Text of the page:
Kahalu’u Seaside Park is a shallow cove simply south of Kailua-Kona on the west aspect of the Big Island of Hawaii. Kahaluu Seaside Park is a tiny sheltered cove on the west facet of the Massive Island right in the city of Kailua Kona. It’s considered one of solely a handful of seashores in Hawaii with such a large tame fish inhabitants. Kahaluu Seashore just isn’t a marine preserve, yet for having no fishing limitations, it rivals and sometimes surpasses the quantity of fish you will see at a dedicated marine sanctuary.
One of many causes for Kahaluu’s considerable fish inhabitants is most of cove is less than neck deep. The deepest spot barely exceeds 10 toes even at high tide. The shallow water permits sunlight to penetrate all the way in which to the underside rising lots of healthy coral. The coral, in turn, houses and feeds all the cove’s marine life. The underside of the cove is made up of a base layer of lava rock and coral with scattered patches of sand.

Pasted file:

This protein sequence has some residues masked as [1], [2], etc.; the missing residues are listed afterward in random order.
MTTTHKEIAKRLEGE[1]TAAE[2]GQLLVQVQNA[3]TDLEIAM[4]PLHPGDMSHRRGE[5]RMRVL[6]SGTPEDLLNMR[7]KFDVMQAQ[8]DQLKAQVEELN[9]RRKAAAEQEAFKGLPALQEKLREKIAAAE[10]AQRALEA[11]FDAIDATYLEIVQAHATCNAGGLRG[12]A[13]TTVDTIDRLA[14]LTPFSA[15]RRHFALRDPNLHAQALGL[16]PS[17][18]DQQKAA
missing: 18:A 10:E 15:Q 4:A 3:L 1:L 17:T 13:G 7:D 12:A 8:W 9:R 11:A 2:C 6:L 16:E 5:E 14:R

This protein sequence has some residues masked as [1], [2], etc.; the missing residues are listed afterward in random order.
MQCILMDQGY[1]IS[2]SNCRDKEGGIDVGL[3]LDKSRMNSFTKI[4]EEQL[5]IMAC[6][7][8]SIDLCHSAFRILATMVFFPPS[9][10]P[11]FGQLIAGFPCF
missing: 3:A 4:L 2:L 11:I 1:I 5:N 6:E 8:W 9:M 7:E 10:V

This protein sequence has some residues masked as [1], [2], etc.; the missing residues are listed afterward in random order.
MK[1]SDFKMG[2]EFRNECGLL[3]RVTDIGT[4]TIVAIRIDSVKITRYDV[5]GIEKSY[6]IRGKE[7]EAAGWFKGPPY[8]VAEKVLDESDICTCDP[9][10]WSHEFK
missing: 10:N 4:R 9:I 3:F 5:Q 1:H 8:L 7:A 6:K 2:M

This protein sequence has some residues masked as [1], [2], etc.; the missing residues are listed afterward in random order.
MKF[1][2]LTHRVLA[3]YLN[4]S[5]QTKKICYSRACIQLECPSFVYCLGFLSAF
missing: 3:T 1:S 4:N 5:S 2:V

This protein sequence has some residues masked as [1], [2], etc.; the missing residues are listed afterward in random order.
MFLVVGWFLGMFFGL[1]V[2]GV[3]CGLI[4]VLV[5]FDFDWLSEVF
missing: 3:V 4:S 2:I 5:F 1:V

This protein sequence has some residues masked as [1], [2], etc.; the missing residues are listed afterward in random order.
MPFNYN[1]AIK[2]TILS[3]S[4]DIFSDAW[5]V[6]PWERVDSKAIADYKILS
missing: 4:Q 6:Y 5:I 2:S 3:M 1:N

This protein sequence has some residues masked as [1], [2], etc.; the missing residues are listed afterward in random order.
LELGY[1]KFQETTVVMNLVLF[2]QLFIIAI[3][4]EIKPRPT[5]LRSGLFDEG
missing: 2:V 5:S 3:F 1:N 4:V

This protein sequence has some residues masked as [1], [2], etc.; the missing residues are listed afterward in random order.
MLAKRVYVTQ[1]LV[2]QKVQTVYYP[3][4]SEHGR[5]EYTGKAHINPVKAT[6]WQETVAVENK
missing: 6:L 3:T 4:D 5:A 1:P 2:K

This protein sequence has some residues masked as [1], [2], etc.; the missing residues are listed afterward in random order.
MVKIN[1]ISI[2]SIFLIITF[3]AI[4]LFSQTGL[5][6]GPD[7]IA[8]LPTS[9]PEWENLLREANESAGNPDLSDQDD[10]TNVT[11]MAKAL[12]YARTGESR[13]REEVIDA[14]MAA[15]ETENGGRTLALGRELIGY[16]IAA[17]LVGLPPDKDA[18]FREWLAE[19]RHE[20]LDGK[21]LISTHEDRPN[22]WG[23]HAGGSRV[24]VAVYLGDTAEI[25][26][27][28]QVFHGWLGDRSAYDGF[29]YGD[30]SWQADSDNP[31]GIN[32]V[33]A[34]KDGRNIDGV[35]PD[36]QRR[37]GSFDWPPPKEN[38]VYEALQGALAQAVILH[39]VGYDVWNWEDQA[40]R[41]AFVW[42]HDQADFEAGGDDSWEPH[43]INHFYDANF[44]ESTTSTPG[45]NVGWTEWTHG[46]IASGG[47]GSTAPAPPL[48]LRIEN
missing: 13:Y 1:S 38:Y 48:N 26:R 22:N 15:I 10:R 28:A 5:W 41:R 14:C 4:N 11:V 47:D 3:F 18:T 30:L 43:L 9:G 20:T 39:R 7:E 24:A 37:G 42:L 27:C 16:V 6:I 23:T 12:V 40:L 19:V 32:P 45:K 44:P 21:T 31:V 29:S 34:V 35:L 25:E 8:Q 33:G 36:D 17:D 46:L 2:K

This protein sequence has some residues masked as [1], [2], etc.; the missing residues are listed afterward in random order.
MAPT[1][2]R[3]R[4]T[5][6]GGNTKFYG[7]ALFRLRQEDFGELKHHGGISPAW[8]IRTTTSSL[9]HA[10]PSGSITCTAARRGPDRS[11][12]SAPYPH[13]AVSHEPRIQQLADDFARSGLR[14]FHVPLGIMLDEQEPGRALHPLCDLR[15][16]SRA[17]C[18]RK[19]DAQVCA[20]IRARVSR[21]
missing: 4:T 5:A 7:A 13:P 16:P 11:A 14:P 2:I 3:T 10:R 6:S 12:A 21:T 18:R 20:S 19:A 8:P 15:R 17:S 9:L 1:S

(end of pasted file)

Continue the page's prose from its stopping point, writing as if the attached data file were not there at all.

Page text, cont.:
Turtles are a protected marine species in Hawaii so bear in mind to keep your distance while having fun with these lovely creatures. A relaxed beach, warm sun, a number of seaweed to eat… I suppose to them, Kahaluu Seashore is kind of like turtle heaven.
The cove is almost fully surrounded by a partially submerged rock wall that retains the larger waves out while still permitting the gentler ocean currents to circulation in freely. These fresh currents carry life bringing nutrients, feeding and multiplying the marine life.
Whereas sleeping on shore, their shells tend to have the colour of the encircling lava rock so maintain your eyes open. Because of their shell coloration and since they lie so still, I have truly seen people almost trip over sleeping turtles.
Here is some of the different marine life I’ve seen at Kahaluu Seaside snorkeling: Butterfly fish, parrot fish, damsel fish, surgeon fish, moorish idol, tang, wrasse, field fish, cardinal fish, squirrel fish, soldier fish, large eyes, perch, chub, set off fish, the former Hawaii State Fish humuhumunukunukuapuaa, goat fish, porcupine fish, peacock bass, hawk fish, jacks, needle fish, eels, crustaceans, and invertebrates.